could happen due to a race condition between finding a particular
    transaction ID in xmax and then checking if that ID is locked. Example:

    xactA: updates row
    xactB: attempts to update same row, blocks until xactA completes
    xactC: query finds xactA in row's xmax
    xactA: commits
    xactB: unblocks and acquires a lock on the row
    xactC: query to pg_locks doesn't find xactA, so assumes row not locked

    Does that sound like what you're talking about? A new query by
    xactC at this point would show xactB in xmax, but that doesn't do
    us any good if we've already made a decision based on the previous
    queries.

    In any case, whatever a transaction learns from such a check could
    be out of date by the time it acts on the information, so I'm not
    sure how useful it would be.

    --
    Michael Fuhr
    http://www.fuhr.org/~mfuhr/

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    Michael Guest

  7. #7

    Default Re: a SELECT FOR UPDATE question

    Michael Fuhr <org> writes: 
     

    Right. Furthermore, xactC's query result could have been stale when it
    was obtained, nevermind the separate query to pg_locks:

    xactA: updates row
    xactC: starts, sets snapshot
    xactB: attempts to update same row, blocks until xactA completes
    xactA: commits
    xactB: unblocks and acquires a lock on the row
    xactC: query finds xactA in row's xmax because of MVCC rules

    regards, tom lane

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    Tom Guest

  8. #8

    Default Re: a SELECT FOR UPDATE question

    On Thu, Feb 10, 2005 at 09:53:49AM -0500, Tom Lane wrote: 

    Hmmm...that's not what I'm seeing in 8.0.1, at least not when
    xactC is READ COMMITTED:

    CREATE TABLE foo (id integer PRIMARY KEY, val text NOT NULL);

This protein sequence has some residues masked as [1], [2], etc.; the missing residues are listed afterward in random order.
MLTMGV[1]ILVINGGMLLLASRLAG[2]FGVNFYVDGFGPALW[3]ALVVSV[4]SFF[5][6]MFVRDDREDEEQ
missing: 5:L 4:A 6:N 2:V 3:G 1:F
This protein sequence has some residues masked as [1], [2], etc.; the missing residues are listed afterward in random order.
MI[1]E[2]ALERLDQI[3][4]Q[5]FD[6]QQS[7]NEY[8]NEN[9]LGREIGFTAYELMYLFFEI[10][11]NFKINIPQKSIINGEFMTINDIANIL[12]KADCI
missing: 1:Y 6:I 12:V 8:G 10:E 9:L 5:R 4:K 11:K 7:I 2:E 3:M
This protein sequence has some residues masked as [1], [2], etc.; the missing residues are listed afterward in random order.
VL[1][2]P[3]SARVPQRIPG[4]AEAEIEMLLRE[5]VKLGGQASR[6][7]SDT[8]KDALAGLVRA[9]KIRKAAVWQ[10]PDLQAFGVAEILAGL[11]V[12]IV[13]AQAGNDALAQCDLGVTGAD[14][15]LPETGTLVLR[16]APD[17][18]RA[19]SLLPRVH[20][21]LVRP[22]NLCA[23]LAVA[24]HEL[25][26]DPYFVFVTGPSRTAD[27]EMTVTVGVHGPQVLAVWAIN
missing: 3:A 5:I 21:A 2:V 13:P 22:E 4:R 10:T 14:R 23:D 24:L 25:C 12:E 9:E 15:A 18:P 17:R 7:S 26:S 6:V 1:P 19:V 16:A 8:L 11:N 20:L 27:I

INSERT INTO foo VALUES (1, 'initial');

    xactA=> BEGIN;
    xactA=> UPDATE foo SET val = 'A' WHERE id = 1;
    xactA=> SELECT xmin, xmax, * FROM foo;
    xmin | xmax | id | val
    --------+------+----+-----
    122508 | 0 | 1 | A

    xactC=> BEGIN;

    xactB=> BEGIN;
    xactB=> UPDATE foo SET val = 'B' WHERE id = 1; -- blocks

    xactA=> COMMIT; -- xactB now unblocked

    xactB=> SELECT xmin, xmax, * FROM foo;
    xmin | xmax | id | val
    --------+------+----+-----
    122512 | 0 | 1 | B

    xactC=> SELECT xmin, xmax, * FROM foo;
    xmin | xmax | id | val
    --------+--------+----+-----
    122508 | 122512 | 1 | A

    In xactC's query, xmax is xactB. Is this test not the situation
    you describe? I've seen stale info under certain conditions when
    xactC is SERIALIZABLE, but when it's READ COMMITTED then the tests
    I've done so far have always seen xmax change to whoever currently
    holds the lock. There's still a race condition, but visibility
    doesn't seem to be a problem. Is that not supposed to be happening,
    or am I still missing something?

    --
    Michael Fuhr
    http://www.fuhr.org/~mfuhr/

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    Michael Guest

  9. #9

    Default Re: a SELECT FOR UPDATE question

    Michael Fuhr <org> writes: [/ref]
     

    Remember RC mode takes a new snapshot for each query. You'd need to
    use serializable mode --- and do something to actually freeze the
    transaction snapshot, which BEGIN does not --- to see the issue in a
    manual test.

    regards, tom lane

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    Tom Guest

  10. #10

    Default Re: a SELECT FOR UPDATE question

    On Thu, Feb 10, 2005 at 10:40:44AM -0500, Tom Lane wrote: 

    It sounds like the best a check could do would be the amazingly
    astute "some transaction held a lock on this row at one time and
    may or may not still hold that lock, and even if it did when you
    checked it might have gone away by now and some other transaction
    that you don't know about might hold a lock."

    Does that about sum it up? ;-)

    --
    Michael Fuhr
    http://www.fuhr.org/~mfuhr/

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    Michael Guest

  11. #11

    Default Re: a SELECT FOR UPDATE question

    Michael Fuhr <org> writes: 
     

    Yeah. Really, if you want to inspect the state of a lock,
    the only meaningful operation is to try to acquire the lock.
    It's reasonable to offer an "acquire only if immediately available"
    operation --- but reporting on the instantaneous state seems
    pretty useless by itself.

    regards, tom lane